Given that yet another state is on the verge of enacting marriage equality for same-sex couples (Rhode Island) you would think that something as basic as the right for people to work without fear of being fired simply for being lesbian, gay, bisexual, or transgender, would be the law of the land. Right?
Today, a bipartisan coalition of U.S. lawmakers introduced the Employment Non-Discrimination Act, or ENDA, which prohibits worker dismissal solely on the basis of sexual orientation or gender identity, for consideration — again.
Since as far back as 1974 some politicians in U.S. Congress have tried to outlaw employment discrimination for gay, lesbian and bisexual workers, when Bella Abzug introduced the Equality Act that year.
ENDA was first introduced in 1994. Almost every Congress since then has had the bill presented to it for consideration. No Congress has passed it, yet.
This year may be different. According to the The Huffington Post:
... given the public discussion on gay rights over the past year, Sen. Jeff Merkley (D-Ore.), a co-sponsor, told HuffPost he thinks the bill has about as good a shot as ever in the Senate.
"There's a growing recognition that discrimination is wrong" against lesbian, gay, bisexual and transgender people, Merkley said Thursday. "The same concept that's driving the marriage debate will help drive success on employment discrimination."
Gay marriage now has support from all but three Democratic senators -- Sens. Mary Landrieu (La.), Mark Pryor (Ark.) and Joe Manchin (W.Va.) -- as well as Republican Sens. Mark Kirk (Ill.) and Rob Portman (Ohio). ...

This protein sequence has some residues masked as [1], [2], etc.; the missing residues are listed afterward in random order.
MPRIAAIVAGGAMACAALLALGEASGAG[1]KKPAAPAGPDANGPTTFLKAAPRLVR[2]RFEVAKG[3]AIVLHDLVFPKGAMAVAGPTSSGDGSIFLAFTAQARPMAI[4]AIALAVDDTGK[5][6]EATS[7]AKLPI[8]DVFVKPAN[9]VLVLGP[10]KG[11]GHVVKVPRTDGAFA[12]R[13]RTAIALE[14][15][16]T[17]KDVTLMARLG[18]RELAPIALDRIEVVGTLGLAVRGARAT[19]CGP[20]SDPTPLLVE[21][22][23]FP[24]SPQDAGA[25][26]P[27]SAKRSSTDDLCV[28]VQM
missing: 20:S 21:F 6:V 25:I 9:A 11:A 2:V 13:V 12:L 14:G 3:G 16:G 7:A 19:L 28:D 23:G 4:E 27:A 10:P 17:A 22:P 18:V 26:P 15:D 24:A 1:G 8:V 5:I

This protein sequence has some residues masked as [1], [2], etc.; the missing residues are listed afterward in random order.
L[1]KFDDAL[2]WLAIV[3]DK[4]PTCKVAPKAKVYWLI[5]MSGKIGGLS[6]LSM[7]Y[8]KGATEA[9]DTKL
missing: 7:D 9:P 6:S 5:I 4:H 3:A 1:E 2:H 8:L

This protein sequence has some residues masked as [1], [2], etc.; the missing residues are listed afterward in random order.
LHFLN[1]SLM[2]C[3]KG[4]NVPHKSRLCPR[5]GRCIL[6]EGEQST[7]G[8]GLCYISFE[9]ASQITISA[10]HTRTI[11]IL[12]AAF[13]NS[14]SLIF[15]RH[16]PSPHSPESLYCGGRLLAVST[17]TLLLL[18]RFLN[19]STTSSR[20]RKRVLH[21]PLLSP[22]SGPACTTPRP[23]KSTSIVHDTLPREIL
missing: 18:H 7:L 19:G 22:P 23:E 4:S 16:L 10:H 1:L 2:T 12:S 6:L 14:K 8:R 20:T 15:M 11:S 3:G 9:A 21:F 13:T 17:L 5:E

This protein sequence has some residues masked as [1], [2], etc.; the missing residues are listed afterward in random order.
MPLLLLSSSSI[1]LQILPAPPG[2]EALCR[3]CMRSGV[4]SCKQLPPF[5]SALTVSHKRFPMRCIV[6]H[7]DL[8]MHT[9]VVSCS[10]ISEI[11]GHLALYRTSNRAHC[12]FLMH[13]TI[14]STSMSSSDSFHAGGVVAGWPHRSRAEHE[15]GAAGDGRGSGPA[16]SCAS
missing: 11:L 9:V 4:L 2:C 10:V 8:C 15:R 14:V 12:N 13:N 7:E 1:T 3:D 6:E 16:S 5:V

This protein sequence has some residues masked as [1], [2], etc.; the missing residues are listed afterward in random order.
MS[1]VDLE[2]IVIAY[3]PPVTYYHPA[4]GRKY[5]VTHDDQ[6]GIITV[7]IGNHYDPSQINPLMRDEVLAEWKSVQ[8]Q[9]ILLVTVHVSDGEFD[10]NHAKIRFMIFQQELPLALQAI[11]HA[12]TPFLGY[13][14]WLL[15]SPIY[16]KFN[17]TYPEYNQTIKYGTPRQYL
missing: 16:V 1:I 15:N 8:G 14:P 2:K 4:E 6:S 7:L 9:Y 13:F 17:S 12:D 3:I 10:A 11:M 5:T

For the ENDA bill, Merkley's co-sponsors include Democratic Sens. Tom Harkin (Iowa) and Tammy Baldwin (Wis.), as well as Kirk and fellow Republican Susan Collins (Maine). A companion bill has been introduced in the House by Reps. Jared Polis (D-Colo.) and Ileana Ros-Lehtinen (R-Fla.).
The Human Rights Campaign (HRC) released a statement pushing for passage of the act, noting that, "it is perfectly legal to fire lesbian, gay and bisexual people under the laws of 29 states and transgender people are not protected by the laws of 34 states." More from the HRC release:
“It is shameful and embarrassing that past Congresses have failed to pass federal employment protections for LGBT Americans even though fair-minded leaders have advocated for its passage for years,” said Human Rights Campaign President Chad Griffin. “As we experience the bipartisan sea change on LGBT equality, we call on Congress to seize this historic opportunity and ensure that workers are not unfairly treated based on who they are or who they love.” ...
“Lawmakers can stand with the vast majority of Americans who support this common sense legislation or they can stand against the tide of history that is moving inexorably toward equality,” added Griffin. “Our country’s most successful corporations know that discrimination has no place in the workplace and Congress must follow their lead as well as the wishes of their constituents.”
A November 2011 poll by the HRC showed that 77 percent of voters support protecting LGBT people from discrimination in employment. This includes 70 percent of Republicans and 69 percent of seniors. Voters are also unaware that current federal law does not prohibit discrimination on the basis of sexual orientation with 87 percent believing that kind of discrimination to be illegal and only 5 percent correctly knowing that it remains legal.
Among Fortune 500 companies, 88 percent have sexual orientation non-discrimination policies and 57 percent have gender identity non-discrimination policies. Additionally, more than 90 companies have joined the Business Coalition for Workplace Fairness, a group of leading U.S. employers that support the Employment Non-Discrimination Act.
President Obama supports the legislation, according the White House website.
Below is the bill as it has been introduced into the U.S. Senate:
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